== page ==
He had that distant gaze, shrouded in smoke from his menthol cigarettes. That’s how we knew the older Helmut Schmidt. As chancellor, he was an authority figure. Not loved, but respected, says Volker Wagener.
Helmut Schmidt was an icon. He set standards. His speeches in the German parliament are still standouts today. And not just because of the distinctive way he modulated his voice. He was a master of the spoken word, someone who made punctuation audible. His aura was that of the strict, always deliberate, and only sometimes lenient paterfamilias. He was someone who explained the complex world to several generations simultaneously, or, as his biographer put it, the youngest old man.
Worlds separated him from his fellow party member and predecessor in the chancellor's office, Willy Brandt. Both stood for very different sociological and ideological spectrums of social democracy. Brandt swayed people's hearts and reawakened an interest in politics. He was the man of political dreams. Schmidt was a man of the people. Pragmatic to the point of being boring, he wanted to reach people's minds. He was an expert in crisis management, and there were enough of them during his time as chancellor. For him, political visions were the stuff of nightmares. People who had visions should go see a doctor, he said laconically.
An elite average citizen
Helmut Schmidt was a phenomenon. Those who don't just remember the Schmidt of the post-political era, but also the chancellor of the 1970s and early 1980s are now almost at retirement age. And they remember a sometimes grumpy, head teacher type of figure who often displayed a know-it-all attitude.
But he always remained true to himself, regardless of the current zeitgeist, as evidenced countless times by his constant violations of no-smoking policies. When it came to smoking, he could be terribly politically incorrect. Schmidt lit up even in the strictest no-smoking areas, and no one dared stop him. There was something elitist about it, and yet he always saw himself as an average citizen. The social democratic salutation "comrade" rarely crossed his lips. But his adherence to the polite "Sie" form of addressing people in German - including close friends - remained an old-fashioned lifelong trademark.
Polyglot in Langenhorn
In many respects, Helmut Schmidt was someone who was above norms and images. For a social democrat, he was remarkably attuned to the needs of the market, the workings of which he understood very well. And as a member of the educated class, he would not have been amiss in the ranks of the conservatives and liberals. It must have been these atypical characteristics of a left-winger that led to Schmidt becoming friends with the French liberal conservative Valery Giscard d'Estaing.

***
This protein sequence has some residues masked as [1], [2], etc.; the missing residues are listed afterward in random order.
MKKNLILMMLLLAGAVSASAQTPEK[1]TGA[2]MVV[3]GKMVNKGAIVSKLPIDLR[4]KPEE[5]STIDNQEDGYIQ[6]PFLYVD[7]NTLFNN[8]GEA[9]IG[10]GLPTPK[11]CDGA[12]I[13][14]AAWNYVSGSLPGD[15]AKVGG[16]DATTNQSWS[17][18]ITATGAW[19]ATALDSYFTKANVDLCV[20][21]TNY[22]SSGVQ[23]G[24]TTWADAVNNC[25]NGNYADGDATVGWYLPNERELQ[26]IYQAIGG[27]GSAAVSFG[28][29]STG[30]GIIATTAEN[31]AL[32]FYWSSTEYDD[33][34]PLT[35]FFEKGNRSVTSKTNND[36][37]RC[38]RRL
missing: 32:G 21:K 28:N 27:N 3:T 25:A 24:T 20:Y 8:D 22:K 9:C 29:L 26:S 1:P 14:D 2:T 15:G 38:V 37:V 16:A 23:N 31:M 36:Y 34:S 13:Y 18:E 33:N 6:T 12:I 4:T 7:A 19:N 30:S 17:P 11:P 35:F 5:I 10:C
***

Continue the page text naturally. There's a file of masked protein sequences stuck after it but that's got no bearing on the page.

The aristocratic French president, entirely representative of the Grande Nation, must have had to catch himself more than once when he visited Schmidt officially at the chancellery in Bonn and privately at his home in Hamburg-Langenhorn. Both the comparatively small, functional chancellor's residence on the Rhine, as well as the modest private home in Langenhorn were unlikely to have impressed the grand seigneur from Paris. But Schmidt didn't need status symbols. His relationship with Giscard worked on an intellectual level. Schmidt was a man who could distinguish the arts from the crafts. He played more than passable piano, wrote books and hundreds of newspaper articles. He was, in the best sense, a man of the world, and vain as he was, not afraid to show it. As Helmut Kohl once said, he "bristled with urbane arrogance."
Chancellor of the possible, not the desirable
His qualities served him best in a crisis. Every era has its protagonists. And in the post-Brandt era starting in 1974, Helmut Schmidt's hour arrived. Two big oil crises occurred during his tenure. At the same time, he took action against the kind of costly social greed that was awakened under his predecessor. It wasn't economic success, but his crisis management skills alone that made him a head of government to be reckoned with.
The terrorist activities of the Red Army Faction tested the state and were Schmidt's greatest challenge. His hard-line approach in the fight against terror was successful, true to his motto that "even democracies need leadership."
Governing against the zeitgeist
Less dramatic, but just as much a test for German society, was Schmidt's role in the rearmament debate of the early 1980s. The Soviet Union's arms upgrade demanded a response. It was Schmidt who first made the Americans aware of the medium-range nuclear missiles that Moscow had positioned against Western Europe. During the pacifist movement, which saw the founding of the alternative Green party, Schmidt's politics were diametrically opposed to the zeitgeist. He didn't just go against a large section of the population, but also the majority of his party. The concept of the NATO dual track decision - arms upgrades and negotiations - was a concept shared by Schmidt and one that ultimately brought the Soviet Union to its knees economically.
It was only with the collapse of the Soviet Union that he was proved right; while he served as chancellor, he found himself isolated. Schmidt felt an obligation to the principle of the balance of power as a precondition for peace, similar to Bismarck's philosophy. And he was successful.
Helmut Schmidt did not just write a great chapter of German history as the nation's fifth chancellor. In the decades following the end of his chancellorship in 1982, he remained a much respected personality and elder statesman of German politics.
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